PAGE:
On the west side of the mosque is a shaded garden area that is filled with a dozen domed tombs. Although a romantic notions it would be nice to think that all these imperial princes died in old age, content with their lives, however because the early Ottoman Empire did not recognise the entitlement of the first-born to inherit the throne, many of them were murdered on purpose normally by their brothers, this was to prevent civil wars regarding the succession to the throne.
There are many interesting tombs in this area including:
Tomb of Murat II
The porch of the Murat 11 tomb is fancy; however the rest of the tomb is incredibly plain. There is a hole strategically placed in the roof or domed area so that the rain can fall on the sultan in this uncovered tomb, as he had requested before he died.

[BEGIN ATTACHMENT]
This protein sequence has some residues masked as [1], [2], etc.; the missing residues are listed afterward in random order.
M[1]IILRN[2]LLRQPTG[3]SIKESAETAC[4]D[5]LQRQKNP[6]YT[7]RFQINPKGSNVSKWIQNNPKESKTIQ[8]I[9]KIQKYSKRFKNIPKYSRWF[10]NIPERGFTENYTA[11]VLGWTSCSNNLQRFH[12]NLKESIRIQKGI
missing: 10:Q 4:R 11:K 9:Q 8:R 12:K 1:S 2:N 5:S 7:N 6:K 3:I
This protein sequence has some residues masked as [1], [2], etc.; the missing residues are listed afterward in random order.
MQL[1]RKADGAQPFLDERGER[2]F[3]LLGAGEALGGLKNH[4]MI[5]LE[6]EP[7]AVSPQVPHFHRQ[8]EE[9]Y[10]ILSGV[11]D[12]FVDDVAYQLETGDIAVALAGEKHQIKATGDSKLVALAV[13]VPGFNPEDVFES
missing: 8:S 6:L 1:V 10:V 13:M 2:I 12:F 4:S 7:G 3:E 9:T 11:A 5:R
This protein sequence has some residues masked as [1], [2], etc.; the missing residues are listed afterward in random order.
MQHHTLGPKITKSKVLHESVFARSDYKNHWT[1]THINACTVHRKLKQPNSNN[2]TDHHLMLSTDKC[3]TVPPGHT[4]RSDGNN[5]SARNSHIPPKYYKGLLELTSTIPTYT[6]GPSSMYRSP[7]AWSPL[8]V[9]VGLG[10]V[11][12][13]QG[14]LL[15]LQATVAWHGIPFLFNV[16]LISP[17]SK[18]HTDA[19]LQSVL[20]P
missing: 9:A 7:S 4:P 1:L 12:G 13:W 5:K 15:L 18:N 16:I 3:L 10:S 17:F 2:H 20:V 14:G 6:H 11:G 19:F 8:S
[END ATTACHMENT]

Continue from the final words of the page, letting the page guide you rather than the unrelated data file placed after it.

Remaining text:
Tomb of Prince Cem
Prince Cem was the youngest son of Sultan Mehmet II. After his father died Prince Cem fled to avoid being captured and murdered by his brother Beyazit II. He was then held hostage by the pope and European powers, and used as a diplomatic pawn in the European struggle with the Ottoman Empire.
Prince Mustafa Tomb
Sehzade Mustafa, son of Sultan Suleyman, was murdered on instruction from by his father because he suspected his son of wrong doings against him on advice from others. Soon after his death, the sultan was racked with guilt over what he had done. This tomb has impeccably fine tiling.
Murat II Hamam
Set across the busy street to the west is the Turkish bath of Murat II, which is still in operation and open to the public.
The Muradiye Hudavendigar Mosque Complex is a must see when in Bursa as this was the last imperial foundation which began its life in 1424 being built by Murat II. There are ten of the royal tombs set within the well tended gardens and are opened to the public on a rotational basis, if you are lucky and can find the gardener with the keys you may also be able to access the closed tombs.